July 15, 2009

Scroll Searchin-Isolation leads to Innovation: AmDex

Words by Ingrid Sibley
Photos by Chris Davis

There’s a classic Bible saying that goes, “When I was a child, I spoke as a child, understood as a child, thought as a child, but when I became a ma n, I put away childish things.” Quoting the holy book would be an awkward introduction for many hip-hop heads, but not for AmDex, one-half of Atlanta ’s Clan Destined. AmDex actually likes it even more old school than the New Testament line. As an Israelite, he’s firm in his beliefs – a “Torah-observing brother”– but his music fails to alienate the layman.

Subtlety, cleverness and unspoken critique areembedded in AmDex’s work. His recent 7 Scrolls, which is structured off the holy number “seven,”flaunts seven skills of musicianship that distinguish him from the average MC: DJing, lyricism, vocals, production, mixing, mastering and performing. 

AmDex’s beliefs in no way make him a mini-Matisyahu. Instead, he is rooted in hip-hop culture and humorous to boot –down to the 40 bottle of Olde English 800 that goes unopened as his living room table’s centerpiece. 

As Clan Destined, AmDex and DT surpass mere rhyming and distinguish themselves by infusing DJing and improvisational production into live shows. This package reflects their larger consortium, the Vinyl Junkies Crew, which has nationwide components that can move the crowd as MCs, DJs or producers. If prerequisites for Wu-Tang members include passion for kung fu and overambitious salivary glands, the Vinyl Junkies Crew has true b-boy status and humorous, virtuosic vision as their commandments.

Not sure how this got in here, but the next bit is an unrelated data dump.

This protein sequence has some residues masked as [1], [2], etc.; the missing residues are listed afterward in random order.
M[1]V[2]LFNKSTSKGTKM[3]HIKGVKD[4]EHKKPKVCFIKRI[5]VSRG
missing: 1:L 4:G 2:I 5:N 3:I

Clan Destined released ABBRACADAMN!!! in 2007, were picked up by Rawkus and released the And For Our Next Trick… EP later that year, but March 1999 marked AmDex’s professional hip-hop genesis. Branching out from his foundation as a drummer, he borrowed a stack of records from fellow Vinyl Junkie X-Ro and began spinning around town. Though his skills granted access to venues most high schoolers could only hope to enter with their fake licenses, AmDex’s crew soon foraged off into the unknown. Instead of lamenting placement at the precipice of his own wilderness, however, he used the newfound solitude to attain musical maturity. He recalls,“not getting assistance from a lot of people really helped me create something that’s a little different from alot of people around me.”

Without elders nearby, he elicited the knowledge of masters like Pete Rock and Prince Paul, as well as that of the emerging masters of his generation. AmDex reached far and wide to find musical mentorship from hip-hop heavyweights like Battlecat (California), Organized Noize (Georgia) and J Dilla (Michigan). Later, he ventured into the world of jazz standards and stocked his library with CTI records and Munich’s ECM label, home to legends like Chick Corea and the Art Ensemble of Chicago. 

As AmDex improved his cutting and scratching as a DJ, it laid a foundation for dissecting samples as a producer. “I just like to make my drum chops sound as real as possible,” he says. “I try to think like a drummer when making beats. When I’m programming, I don’t really use the quantize feature that much. I turn the metronome off. Even if I loop something up off a record, I still chop it up into a lot of pieces. Chop‘em on the downbeat as opposed to choppin’ ‘em straight ahead. That way you have a lot of freedom to really make something over, make something new. That’s where the evolution comes, when I start changing time up, chord progressions, and having beats that have movements to ‘em.”